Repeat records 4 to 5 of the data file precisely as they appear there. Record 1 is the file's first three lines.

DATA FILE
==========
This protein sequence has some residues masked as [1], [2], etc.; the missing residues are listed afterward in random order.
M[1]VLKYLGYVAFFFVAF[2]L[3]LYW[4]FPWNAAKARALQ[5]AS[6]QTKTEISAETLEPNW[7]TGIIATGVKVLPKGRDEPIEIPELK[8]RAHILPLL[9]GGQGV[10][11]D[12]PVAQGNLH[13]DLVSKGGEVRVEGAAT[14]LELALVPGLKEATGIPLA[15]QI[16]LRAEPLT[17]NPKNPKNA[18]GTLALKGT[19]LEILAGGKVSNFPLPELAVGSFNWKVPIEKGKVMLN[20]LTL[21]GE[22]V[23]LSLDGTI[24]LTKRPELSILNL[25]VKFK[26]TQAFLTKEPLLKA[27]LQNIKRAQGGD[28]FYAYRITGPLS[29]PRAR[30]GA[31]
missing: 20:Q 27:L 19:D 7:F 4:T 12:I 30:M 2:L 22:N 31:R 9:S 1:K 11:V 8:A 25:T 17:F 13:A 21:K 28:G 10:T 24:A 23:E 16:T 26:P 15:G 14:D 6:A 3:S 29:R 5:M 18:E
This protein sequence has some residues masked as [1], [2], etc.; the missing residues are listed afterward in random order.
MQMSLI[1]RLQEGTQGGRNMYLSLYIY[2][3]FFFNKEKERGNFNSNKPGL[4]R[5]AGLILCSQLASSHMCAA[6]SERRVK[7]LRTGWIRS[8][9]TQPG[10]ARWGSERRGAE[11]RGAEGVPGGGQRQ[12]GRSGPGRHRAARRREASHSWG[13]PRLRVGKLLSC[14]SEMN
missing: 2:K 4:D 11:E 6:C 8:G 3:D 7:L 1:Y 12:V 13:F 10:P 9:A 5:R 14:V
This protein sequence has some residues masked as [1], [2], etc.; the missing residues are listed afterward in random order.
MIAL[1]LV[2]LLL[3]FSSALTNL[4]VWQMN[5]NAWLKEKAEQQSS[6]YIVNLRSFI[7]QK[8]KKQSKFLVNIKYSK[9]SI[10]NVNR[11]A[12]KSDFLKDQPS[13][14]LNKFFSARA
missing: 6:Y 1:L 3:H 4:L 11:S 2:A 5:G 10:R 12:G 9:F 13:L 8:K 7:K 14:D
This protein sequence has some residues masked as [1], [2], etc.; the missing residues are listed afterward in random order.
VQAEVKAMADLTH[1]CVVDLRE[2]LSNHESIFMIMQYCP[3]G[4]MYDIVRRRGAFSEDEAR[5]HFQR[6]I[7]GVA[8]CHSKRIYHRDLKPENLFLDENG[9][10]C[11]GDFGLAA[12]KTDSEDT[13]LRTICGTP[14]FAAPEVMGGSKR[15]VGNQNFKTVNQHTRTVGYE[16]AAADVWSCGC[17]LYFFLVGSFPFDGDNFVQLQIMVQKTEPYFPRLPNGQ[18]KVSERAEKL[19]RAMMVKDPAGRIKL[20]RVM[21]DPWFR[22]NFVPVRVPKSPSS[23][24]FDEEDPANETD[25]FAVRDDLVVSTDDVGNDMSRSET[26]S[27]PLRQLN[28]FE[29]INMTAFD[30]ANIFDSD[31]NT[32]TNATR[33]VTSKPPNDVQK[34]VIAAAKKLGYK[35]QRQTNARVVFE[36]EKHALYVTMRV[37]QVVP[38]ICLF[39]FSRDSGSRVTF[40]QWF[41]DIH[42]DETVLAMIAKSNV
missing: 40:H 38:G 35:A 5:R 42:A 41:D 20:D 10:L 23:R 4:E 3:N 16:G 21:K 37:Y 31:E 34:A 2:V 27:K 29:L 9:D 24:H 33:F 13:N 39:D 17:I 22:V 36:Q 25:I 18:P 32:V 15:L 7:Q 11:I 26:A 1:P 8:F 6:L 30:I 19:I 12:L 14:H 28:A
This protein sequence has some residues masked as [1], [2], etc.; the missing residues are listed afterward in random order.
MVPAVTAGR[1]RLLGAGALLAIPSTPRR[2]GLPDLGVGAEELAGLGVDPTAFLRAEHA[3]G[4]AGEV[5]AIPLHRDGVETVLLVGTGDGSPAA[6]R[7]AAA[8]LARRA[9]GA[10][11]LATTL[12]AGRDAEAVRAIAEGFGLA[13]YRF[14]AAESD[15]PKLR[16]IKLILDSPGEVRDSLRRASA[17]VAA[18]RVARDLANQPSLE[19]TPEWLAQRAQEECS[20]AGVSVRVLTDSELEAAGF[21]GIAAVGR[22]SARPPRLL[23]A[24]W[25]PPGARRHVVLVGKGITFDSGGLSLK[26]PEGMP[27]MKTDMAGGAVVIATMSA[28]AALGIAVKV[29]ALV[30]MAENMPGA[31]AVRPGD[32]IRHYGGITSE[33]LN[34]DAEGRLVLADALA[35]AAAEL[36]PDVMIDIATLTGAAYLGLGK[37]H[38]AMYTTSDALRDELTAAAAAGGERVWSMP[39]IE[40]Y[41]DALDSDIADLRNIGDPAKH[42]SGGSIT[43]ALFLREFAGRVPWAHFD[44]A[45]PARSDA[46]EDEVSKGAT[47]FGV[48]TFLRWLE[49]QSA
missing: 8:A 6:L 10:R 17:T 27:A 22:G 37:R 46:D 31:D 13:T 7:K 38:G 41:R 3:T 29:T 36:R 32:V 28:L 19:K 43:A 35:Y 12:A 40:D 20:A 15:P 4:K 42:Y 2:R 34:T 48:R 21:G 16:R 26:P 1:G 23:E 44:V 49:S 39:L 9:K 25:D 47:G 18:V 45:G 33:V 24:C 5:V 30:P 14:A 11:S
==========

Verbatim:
This protein sequence has some residues masked as [1], [2], etc.; the missing residues are listed afterward in random order.
VQAEVKAMADLTH[1]CVVDLRE[2]LSNHESIFMIMQYCP[3]G[4]MYDIVRRRGAFSEDEAR[5]HFQR[6]I[7]GVA[8]CHSKRIYHRDLKPENLFLDENG[9][10]C[11]GDFGLAA[12]KTDSEDT[13]LRTICGTP[14]FAAPEVMGGSKR[15]VGNQNFKTVNQHTRTVGYE[16]AAADVWSCGC[17]LYFFLVGSFPFDGDNFVQLQIMVQKTEPYFPRLPNGQ[18]KVSERAEKL[19]RAMMVKDPAGRIKL[20]RVM[21]DPWFR[22]NFVPVRVPKSPSS[23][24]FDEEDPANETD[25]FAVRDDLVVSTDDVGNDMSRSET[26]S[27]PLRQLN[28]FE[29]INMTAFD[30]ANIFDSD[31]NT[32]TNATR[33]VTSKPPNDVQK[34]VIAAAKKLGYK[35]QRQTNARVVFE[36]EKHALYVTMRV[37]QVVP[38]ICLF[39]FSRDSGSRVTF[40]QWF[41]DIH[42]DETVLAMIAKSNV
missing: 40:H 38:G 35:A 5:R 42:A 41:D 20:D 10:L 23:R 4:E 3:N 16:G 21:K 37:Y 31:E 34:A 2:V 27:K 29:L 9:D 24:H 33:F 13:N 39:D 17:I 22:V 36:Q 25:I 18:P 32:V 15:L 7:Q 11:I 26:A 1:P 8:F 6:L 30:I 19:I 12:L 14:H 28:A
This protein sequence has some residues masked as [1], [2], etc.; the missing residues are listed afterward in random order.
MVPAVTAGR[1]RLLGAGALLAIPSTPRR[2]GLPDLGVGAEELAGLGVDPTAFLRAEHA[3]G[4]AGEV[5]AIPLHRDGVETVLLVGTGDGSPAA[6]R[7]AAA[8]LARRA[9]GA[10][11]LATTL[12]AGRDAEAVRAIAEGFGLA[13]YRF[14]AAESD[15]PKLR[16]IKLILDSPGEVRDSLRRASA[17]VAA[18]RVARDLANQPSLE[19]TPEWLAQRAQEECS[20]AGVSVRVLTDSELEAAGF[21]GIAAVGR[22]SARPPRLL[23]A[24]W[25]PPGARRHVVLVGKGITFDSGGLSLK[26]PEGMP[27]MKTDMAGGAVVIATMSA[28]AALGIAVKV[29]ALV[30]MAENMPGA[31]AVRPGD[32]IRHYGGITSE[33]LN[34]DAEGRLVLADALA[35]AAAEL[36]PDVMIDIATLTGAAYLGLGK[37]H[38]AMYTTSDALRDELTAAAAAGGERVWSMP[39]IE[40]Y[41]DALDSDIADLRNIGDPAKH[42]SGGSIT[43]ALFLREFAGRVPWAHFD[44]A[45]PARSDA[46]EDEVSKGAT[47]FGV[48]TFLRWLE[49]QSA
missing: 8:A 6:L 10:R 17:T 27:A 22:G 37:R 46:D 31:D 13:T 7:K 38:G 41:R 3:T 29:T 36:R 32:V 28:L 19:K 43:A 35:Y 12:A 40:D 20:A 15:P 4:K 42:Y 2:R 34:T 48:R 21:G 16:R 26:P 1:G 23:E 44:V 49:S 39:L 9:K 25:D 47:G 18:V 45:G 33:V 24:C 5:V 30:P 14:A 11:S